Finally, during the "run" phase, put it all in practice with a growth mindset of measure and iterate. Go in with the assumption that you didn't get everything right so be ready to tweak things - whether it's as simple as adding another reviewer for web copy updates or as major as who should be an analyst spokesperson for a major launch. Cover your own responsibilites but also stay close to team doing new things in new ways so you can both support them and get firsthand feedback on what's working and what's not. Synthesize that feedback, adjust and run again. 

Of course, in the midst of all of this in your first 90 days you'll have tasks and firedrills flying at you from all over the place - it's critical that you juggle both and don't lose sight of methodical assess-design-run work or else you'll end up as a reactive "short-order cook" rather than as a strategic partner to the other functions. This is an awful place for PMM to land and it doesn't really help the business or your team. Don't let that happen. 

Jon Rooney
Jon Rooney
Vice President, Product Marketing, Unity | Formerly Splunk, New Relic, Microsoft, OracleMarch 13

I don’t count internal debate/discussion or “inside the building” opinions to be testing per se, so I assume you mean external validation. In the realm of enterprise software (which is where I’m coming from), I’ve found 4 ways (best run in parallel then rationalized) to test messaging once you have some initial draft/hypothesis messaging to test:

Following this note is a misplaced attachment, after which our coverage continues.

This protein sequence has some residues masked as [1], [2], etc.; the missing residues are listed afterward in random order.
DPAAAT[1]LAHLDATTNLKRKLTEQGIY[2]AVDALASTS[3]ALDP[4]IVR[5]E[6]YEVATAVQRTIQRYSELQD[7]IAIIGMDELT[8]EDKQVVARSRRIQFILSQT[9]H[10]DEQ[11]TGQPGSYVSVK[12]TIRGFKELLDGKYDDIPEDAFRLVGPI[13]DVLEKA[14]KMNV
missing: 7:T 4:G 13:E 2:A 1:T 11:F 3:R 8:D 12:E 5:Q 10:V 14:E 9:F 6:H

1. Hopefully your company has some sort of beta/early access program to validate new capabilities and products - usually managed by product. What customers say organically and unprompted during this beta/early access process (what actual words they use to describe what problems they’re trying to solve, how your solution works - or doesn’t - and how it helps them - or doesn’t) is the single most useful signal I’ve gotten for crafting messaging, particularly for something new. So as a PMM, join all of the calls and just listen. Don’t put your draft messaging in front of the customers for feedback, just listen carefully to what the customer’s going through and how they describe it. Chances are, their words (when rationalized across a handful of beta deployments) will give you the foundation you need to write compelling messaging for launch.
  2. If you have budget, contract out for market research to be done with target personas in which the problem statement, solution/product description and value proposition is presented (even without screenshots or any type of demo) then ranked/scored both with and without your company name being attached to it. The key here is ensuring that the customer panel is selected correctly (this is super easy to do wrong and thus invalidate the entire exercise) and the information presented is clear and differentiated enough to provide specific feedback (so don’t ask about overarching things like “digital transformation” - get specific).